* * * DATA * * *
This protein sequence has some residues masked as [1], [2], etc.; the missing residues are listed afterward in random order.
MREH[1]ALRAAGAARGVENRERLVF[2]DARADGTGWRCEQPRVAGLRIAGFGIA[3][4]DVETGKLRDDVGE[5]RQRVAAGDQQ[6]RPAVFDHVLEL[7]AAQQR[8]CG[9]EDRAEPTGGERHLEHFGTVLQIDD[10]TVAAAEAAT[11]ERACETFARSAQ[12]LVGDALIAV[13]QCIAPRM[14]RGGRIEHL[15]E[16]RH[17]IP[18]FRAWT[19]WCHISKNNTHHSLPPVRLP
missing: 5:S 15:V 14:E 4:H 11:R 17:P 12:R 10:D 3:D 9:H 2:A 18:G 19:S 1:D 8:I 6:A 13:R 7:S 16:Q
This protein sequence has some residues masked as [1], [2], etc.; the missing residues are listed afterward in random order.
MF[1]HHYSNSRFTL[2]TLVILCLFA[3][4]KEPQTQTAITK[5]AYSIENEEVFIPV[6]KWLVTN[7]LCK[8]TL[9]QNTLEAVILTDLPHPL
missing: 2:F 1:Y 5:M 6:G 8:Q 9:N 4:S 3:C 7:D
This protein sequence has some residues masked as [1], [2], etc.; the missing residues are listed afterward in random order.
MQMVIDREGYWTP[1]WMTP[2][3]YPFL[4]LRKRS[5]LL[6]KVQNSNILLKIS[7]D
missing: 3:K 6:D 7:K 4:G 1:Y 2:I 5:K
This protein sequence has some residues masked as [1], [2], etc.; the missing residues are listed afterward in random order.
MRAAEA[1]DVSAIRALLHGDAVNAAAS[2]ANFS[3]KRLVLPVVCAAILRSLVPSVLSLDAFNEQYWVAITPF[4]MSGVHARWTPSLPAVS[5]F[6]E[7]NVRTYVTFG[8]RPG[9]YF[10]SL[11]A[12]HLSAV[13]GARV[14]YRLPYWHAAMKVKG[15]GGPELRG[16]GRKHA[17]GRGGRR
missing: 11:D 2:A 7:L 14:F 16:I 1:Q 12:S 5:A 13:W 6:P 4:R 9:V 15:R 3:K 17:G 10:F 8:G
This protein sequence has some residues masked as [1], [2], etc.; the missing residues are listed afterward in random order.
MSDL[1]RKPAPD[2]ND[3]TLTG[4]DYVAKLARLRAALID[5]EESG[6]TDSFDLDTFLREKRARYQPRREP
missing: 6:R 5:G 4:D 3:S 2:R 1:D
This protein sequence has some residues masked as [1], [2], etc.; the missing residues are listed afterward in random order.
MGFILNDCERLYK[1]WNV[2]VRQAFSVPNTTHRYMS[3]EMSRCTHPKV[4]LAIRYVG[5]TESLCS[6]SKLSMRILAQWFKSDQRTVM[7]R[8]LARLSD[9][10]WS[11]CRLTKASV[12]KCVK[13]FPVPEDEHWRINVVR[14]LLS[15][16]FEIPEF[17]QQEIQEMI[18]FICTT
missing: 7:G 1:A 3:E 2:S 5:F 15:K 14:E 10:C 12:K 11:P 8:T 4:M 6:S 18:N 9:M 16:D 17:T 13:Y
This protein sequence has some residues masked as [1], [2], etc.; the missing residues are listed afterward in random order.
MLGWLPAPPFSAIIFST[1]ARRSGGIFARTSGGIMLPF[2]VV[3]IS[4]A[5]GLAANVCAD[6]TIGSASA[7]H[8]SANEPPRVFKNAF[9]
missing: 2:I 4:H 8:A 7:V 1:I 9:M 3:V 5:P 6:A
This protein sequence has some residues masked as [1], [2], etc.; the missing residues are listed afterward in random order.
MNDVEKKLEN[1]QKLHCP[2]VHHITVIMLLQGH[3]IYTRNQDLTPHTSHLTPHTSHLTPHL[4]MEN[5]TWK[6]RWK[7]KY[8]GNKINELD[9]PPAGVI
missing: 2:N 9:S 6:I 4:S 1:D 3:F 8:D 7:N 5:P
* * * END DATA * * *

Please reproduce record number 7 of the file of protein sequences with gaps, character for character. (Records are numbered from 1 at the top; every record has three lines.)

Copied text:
This protein sequence has some residues masked as [1], [2], etc.; the missing residues are listed afterward in random order.
MLGWLPAPPFSAIIFST[1]ARRSGGIFARTSGGIMLPF[2]VV[3]IS[4]A[5]GLAANVCAD[6]TIGSASA[7]H[8]SANEPPRVFKNAF[9]
missing: 2:I 4:H 8:A 7:V 1:I 9:M 3:V 5:P 6:A